Memories, in a pot.

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Everyone has that dish, that thing that someone used to make for them – whether it was mom or granny or whoever. And however good it actually was, there’s always a fair amount of rhapsodizing that goes on about how no-one’s ever going to make it the same, and it just brings back the memories of whatever-the-fuck.

The funny thing is that I’ve recently started finding out that it’s not only the eaters whose memories get tickled by specific bits of cooking. It’s the cookers as well.

It would be impossible for me to not think of the circumstances around which I first made a specific thing and for the memories of those circumstances to be brought up the next time I make it. It happens with everything; songs, smells, sounds, pictures, tv shows we remember, movies, books – whatever. And for me I’m quickly beginning to realize that cooking is perhaps one of the most powerful of them all.

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I had a couple of people around for Sunday lunch recently, and the things I chose to make were all to remind me of something specific, things I wanted to remember, and cooked to do so.

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Those memories are just for me, but if I’ve got a unusually stupid look on my face (more than normal I mean) when you’re eating something I’ve made, then maybe just don’t make any loud noises around me for a little bit. And if I’m trying something new, then best you pull out all the stops, because a new memory is busy being made.

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Champagne Risotto (for 4 as a main meal, 6 as a light starter)

This is dead easy, and the simplicity of the flavors makes it a wonderfully clean autumn dish. I love how risotto doesn’t actually need a lot done to it to be an excellent and satisfying experience.

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1 cup of arborio rice
2 cups of champagne/method cap classic/sparkling wine (semi-sweet)
1 red onion, finely chopped
1 garlic clove, finely chopped
1 handful grated Parmesan
1 handful gated mozzarella
1 generous handful of asparagus tips
About a liter of water, on standby
Juice of half a lemon
Salt
Pepper
a splash of olive oil

What to do

In a large pan, heat the olive oil, then add the chopped onion and garlic. Stir over the heat until softened and fragrant, then add the rice to the pan. Carry on stirring so that the rice is coated in the juices of the onion and olive oil, then add a cup of the champagne. Riding the heat, stir the rice until the champagne has been absorbed.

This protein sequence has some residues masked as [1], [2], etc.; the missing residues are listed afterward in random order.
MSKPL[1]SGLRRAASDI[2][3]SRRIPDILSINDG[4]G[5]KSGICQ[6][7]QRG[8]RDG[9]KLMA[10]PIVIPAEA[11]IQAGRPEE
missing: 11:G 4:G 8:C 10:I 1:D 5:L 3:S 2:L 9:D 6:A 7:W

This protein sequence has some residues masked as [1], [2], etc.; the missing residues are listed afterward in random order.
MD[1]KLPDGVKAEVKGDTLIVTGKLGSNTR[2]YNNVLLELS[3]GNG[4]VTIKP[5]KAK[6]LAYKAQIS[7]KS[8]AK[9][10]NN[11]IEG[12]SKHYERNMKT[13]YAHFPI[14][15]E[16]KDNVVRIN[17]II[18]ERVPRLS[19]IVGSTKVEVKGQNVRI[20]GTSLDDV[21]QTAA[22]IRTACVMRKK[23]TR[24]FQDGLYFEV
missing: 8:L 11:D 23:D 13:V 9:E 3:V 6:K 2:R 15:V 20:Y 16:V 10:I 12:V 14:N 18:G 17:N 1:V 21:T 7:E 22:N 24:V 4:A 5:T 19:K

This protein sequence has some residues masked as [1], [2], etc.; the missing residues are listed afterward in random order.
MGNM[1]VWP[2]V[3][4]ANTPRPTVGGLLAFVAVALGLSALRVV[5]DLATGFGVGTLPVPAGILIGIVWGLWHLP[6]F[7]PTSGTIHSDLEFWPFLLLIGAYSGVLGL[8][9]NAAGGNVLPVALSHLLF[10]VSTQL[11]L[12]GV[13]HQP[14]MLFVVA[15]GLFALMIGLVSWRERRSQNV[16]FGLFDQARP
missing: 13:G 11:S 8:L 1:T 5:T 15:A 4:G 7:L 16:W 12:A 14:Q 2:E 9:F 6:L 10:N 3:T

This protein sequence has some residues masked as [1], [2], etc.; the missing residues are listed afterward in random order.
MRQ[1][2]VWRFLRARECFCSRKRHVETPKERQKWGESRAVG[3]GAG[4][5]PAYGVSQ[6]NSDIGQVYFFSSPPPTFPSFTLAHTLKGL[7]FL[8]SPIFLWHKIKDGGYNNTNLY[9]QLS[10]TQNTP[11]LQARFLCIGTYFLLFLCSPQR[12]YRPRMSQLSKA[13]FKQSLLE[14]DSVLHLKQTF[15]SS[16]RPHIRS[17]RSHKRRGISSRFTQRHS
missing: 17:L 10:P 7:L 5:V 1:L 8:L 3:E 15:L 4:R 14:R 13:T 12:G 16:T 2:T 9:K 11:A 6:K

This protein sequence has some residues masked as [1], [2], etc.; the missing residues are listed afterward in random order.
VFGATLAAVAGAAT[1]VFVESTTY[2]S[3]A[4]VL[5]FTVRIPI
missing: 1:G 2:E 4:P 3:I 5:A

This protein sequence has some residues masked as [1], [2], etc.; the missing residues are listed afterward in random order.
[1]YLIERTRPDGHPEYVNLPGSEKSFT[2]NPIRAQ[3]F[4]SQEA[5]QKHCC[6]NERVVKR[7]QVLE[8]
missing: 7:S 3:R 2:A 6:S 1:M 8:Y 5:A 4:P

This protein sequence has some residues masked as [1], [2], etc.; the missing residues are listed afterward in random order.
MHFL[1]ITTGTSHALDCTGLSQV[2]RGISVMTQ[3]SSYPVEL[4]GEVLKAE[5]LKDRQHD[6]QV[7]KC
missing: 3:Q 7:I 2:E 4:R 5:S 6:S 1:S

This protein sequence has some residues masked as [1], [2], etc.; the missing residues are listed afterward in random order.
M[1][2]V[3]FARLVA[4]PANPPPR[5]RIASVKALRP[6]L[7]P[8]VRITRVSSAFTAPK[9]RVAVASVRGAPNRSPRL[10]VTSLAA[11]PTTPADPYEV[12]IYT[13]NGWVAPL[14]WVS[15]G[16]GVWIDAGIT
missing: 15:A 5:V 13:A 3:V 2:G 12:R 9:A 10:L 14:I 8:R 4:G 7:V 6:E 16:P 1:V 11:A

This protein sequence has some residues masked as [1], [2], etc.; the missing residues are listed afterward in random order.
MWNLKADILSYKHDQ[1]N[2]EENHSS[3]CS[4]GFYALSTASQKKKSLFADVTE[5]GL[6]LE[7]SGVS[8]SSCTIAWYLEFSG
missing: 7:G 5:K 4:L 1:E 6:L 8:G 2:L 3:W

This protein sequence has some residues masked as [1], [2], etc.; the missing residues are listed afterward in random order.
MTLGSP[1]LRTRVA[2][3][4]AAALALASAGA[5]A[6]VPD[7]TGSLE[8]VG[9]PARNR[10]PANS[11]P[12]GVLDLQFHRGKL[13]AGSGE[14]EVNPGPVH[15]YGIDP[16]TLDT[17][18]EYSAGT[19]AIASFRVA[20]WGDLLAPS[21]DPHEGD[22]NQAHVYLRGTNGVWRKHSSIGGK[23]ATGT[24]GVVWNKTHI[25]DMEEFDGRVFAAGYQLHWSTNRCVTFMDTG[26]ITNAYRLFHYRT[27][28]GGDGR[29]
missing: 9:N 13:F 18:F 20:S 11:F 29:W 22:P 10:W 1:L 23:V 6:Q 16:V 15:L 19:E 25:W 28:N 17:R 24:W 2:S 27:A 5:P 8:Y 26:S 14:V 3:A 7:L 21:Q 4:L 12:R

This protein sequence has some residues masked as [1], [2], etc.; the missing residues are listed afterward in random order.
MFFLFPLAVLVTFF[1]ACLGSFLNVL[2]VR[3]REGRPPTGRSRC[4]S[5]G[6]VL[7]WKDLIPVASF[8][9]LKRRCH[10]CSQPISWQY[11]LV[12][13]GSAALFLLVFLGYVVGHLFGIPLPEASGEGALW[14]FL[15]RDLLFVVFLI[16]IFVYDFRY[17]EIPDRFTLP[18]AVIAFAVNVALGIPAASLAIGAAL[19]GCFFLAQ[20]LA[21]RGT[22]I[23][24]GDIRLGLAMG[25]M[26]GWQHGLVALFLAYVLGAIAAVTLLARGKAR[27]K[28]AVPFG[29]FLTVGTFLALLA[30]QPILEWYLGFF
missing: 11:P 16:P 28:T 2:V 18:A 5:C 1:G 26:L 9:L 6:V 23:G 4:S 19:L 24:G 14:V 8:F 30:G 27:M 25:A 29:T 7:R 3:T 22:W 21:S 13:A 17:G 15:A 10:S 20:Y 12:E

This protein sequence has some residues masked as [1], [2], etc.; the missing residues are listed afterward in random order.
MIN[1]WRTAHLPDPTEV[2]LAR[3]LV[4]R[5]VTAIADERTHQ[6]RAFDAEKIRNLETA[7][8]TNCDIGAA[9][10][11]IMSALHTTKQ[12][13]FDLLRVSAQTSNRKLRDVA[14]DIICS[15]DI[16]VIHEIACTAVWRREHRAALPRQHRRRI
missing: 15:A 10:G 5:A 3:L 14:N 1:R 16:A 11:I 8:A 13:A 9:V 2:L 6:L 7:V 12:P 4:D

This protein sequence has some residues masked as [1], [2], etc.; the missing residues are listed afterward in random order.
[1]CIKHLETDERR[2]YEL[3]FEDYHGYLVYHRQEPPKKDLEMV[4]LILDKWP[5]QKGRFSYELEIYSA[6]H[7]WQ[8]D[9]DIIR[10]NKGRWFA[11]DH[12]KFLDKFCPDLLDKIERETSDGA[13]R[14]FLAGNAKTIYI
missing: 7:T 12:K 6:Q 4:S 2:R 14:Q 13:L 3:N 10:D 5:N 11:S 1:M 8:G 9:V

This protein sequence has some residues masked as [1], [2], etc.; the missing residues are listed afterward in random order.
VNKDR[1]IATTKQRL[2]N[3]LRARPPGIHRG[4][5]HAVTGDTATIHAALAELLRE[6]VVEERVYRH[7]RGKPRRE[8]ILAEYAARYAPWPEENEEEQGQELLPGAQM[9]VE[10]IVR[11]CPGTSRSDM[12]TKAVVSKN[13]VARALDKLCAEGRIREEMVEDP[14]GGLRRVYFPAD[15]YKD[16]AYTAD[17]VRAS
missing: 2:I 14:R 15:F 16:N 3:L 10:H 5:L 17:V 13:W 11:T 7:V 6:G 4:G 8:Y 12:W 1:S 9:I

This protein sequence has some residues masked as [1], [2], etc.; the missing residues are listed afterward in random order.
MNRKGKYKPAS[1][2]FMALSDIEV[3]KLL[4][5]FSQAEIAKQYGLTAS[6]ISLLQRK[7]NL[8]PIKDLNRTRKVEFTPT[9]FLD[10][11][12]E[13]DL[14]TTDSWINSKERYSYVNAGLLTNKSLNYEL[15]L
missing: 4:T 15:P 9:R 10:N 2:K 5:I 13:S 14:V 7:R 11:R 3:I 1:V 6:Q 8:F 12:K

Now the trick is to just add water, one cup at a time – stirring all the while – so that whenever the rice looks like its getting dry it gets more water to absorb.

After about twenty minutes of stirring and adding water, you should have a pan of plump, juicy rice with a thickish sauce. At this point, give it a taste, and add salt and pepper accordingly. I like using slightly sweeter champagne for this recipe, which means having to season quite generously to balance it out, so just make sure you taste it and work accordingly.

In a separate pan, heat another splash of olive oil, add the asparagus tips, season them salt and pepper and squeeze over the lemon juice. Let them roll around in the heat for about five minutes.

As a final step for the risotto, add the second cup of champagne, the cheese and stir until all absorbed until nice and cheesy and thick but not pasty. Check the seasoning again, and adjust if necessary. Top it with the asparagus, and serve straight from the pan.

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thanks to the always Instagram-ready Candice-Reney for these

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my cat is not mad, I promise

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